Opening Act: Al Smith

Reporting on Politics and Policy.
Oct. 19 2012 8:22 AM

Opening Act: Al Smith

Great Slate-ster Sasha Issenberg talks and talks to Vice.

David Weigel David Weigel

David Weigel is a Slate political reporter. 

Reporters and the public rely on media and academic polls when we muse about whether undecideds are moving because of the latest gaffe or ad. But there are a lot of reasons people describe themselves as undecideds, sometimes because they’re not paying attention to the campaign or trying to show off how open-minded they are. But campaigns, with lots of data about the past political behavior and other attributes of each voter, might conclude, “She says she’s undecided, but she’s a registered Democrat, votes in Democratic primaries and in every way looks like someone who always votes Democratic.”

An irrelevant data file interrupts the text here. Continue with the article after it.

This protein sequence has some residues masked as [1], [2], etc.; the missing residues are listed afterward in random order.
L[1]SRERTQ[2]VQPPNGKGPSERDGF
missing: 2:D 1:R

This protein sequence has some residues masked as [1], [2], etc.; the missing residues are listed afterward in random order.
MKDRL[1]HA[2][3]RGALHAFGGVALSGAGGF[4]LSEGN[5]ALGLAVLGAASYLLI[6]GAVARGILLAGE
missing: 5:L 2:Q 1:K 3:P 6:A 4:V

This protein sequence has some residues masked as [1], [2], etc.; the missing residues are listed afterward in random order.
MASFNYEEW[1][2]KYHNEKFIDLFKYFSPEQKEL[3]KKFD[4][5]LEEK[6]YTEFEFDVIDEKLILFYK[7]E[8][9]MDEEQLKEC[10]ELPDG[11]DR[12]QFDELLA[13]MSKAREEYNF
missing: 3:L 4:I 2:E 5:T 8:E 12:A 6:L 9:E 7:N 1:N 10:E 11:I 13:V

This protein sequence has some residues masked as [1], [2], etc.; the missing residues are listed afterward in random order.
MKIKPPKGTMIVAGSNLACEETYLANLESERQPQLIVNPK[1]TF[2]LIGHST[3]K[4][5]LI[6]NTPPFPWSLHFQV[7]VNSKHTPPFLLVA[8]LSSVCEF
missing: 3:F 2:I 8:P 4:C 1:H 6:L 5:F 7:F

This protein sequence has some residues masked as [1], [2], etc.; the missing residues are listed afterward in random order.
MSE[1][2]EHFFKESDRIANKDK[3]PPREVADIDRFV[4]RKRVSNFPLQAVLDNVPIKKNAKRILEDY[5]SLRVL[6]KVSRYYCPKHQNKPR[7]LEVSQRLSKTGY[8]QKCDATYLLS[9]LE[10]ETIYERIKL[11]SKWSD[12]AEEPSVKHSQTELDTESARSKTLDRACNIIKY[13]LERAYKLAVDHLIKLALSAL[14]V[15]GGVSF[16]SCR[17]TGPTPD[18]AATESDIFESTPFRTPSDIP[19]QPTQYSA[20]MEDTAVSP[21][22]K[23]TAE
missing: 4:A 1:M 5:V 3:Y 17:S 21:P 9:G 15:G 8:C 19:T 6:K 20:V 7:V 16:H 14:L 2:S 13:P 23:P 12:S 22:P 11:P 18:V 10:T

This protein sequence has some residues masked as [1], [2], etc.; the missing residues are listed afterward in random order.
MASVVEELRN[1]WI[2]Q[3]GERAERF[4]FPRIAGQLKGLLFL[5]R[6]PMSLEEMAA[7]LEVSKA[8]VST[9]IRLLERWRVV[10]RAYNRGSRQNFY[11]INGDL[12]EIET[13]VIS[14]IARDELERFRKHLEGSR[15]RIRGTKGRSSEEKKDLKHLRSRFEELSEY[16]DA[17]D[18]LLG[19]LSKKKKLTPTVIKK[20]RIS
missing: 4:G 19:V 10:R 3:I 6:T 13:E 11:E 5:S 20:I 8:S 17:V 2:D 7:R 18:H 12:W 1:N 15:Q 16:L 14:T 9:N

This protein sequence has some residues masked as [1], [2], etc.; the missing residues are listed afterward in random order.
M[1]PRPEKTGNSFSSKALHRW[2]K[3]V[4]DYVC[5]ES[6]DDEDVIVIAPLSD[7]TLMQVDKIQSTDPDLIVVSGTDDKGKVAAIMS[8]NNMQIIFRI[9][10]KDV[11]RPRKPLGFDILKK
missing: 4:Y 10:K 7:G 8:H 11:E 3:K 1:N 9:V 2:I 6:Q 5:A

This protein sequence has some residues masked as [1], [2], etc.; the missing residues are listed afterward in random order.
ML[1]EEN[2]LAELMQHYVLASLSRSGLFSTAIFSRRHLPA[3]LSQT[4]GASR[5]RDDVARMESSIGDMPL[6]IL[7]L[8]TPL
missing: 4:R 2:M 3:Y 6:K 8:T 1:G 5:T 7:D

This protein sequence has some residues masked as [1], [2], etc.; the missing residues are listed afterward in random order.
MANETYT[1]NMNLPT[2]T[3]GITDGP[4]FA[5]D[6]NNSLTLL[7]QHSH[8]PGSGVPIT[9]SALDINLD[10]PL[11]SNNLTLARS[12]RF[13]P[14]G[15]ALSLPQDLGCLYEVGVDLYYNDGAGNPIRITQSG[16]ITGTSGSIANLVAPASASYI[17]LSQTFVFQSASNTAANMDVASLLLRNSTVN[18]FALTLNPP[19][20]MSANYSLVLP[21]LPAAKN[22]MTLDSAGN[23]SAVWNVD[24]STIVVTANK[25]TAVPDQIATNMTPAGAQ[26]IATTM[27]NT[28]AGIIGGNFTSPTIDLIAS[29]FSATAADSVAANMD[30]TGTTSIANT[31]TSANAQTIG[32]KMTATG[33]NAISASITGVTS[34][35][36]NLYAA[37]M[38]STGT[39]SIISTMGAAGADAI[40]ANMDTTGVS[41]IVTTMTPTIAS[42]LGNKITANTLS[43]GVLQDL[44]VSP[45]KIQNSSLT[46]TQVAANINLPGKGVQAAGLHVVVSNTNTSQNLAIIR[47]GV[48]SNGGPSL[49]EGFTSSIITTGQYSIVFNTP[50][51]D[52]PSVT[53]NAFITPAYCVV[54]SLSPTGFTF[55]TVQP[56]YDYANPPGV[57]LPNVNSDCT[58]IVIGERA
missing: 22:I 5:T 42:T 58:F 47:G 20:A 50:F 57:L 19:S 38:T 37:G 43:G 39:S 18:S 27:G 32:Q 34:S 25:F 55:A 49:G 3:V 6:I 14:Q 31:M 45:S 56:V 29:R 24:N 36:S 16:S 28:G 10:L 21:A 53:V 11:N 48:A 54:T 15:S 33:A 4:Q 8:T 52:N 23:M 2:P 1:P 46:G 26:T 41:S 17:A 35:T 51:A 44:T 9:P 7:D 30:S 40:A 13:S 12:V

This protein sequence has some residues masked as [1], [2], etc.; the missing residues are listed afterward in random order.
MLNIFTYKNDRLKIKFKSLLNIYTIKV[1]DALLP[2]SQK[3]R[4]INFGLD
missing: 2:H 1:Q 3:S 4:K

Darrell Issa will subpoena the Obama administration 15 days before the election, on the hunt for proof that it's trying to cover up damaging health insurance cost data.

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Mike Elk, owning the "employers nudging workers to vote the right way" beat, finds Romney joining the fun. In a June conference call. That the vast array of people covering Romney never noticed.

An "October Surprise" ticker seems to be a countdown to an extremely outdated prank.

And Mitt Romney killed at the Al Smith dinner. I've always thought the guy was funny. I think Joe Biden's funny. The correlation between "oh my God he made a gaffe" and "hey, he's pretty witty" is strong, which is why gaffe-a-day coverage is so damn dull.

David Weigel is a Slate political reporter. 

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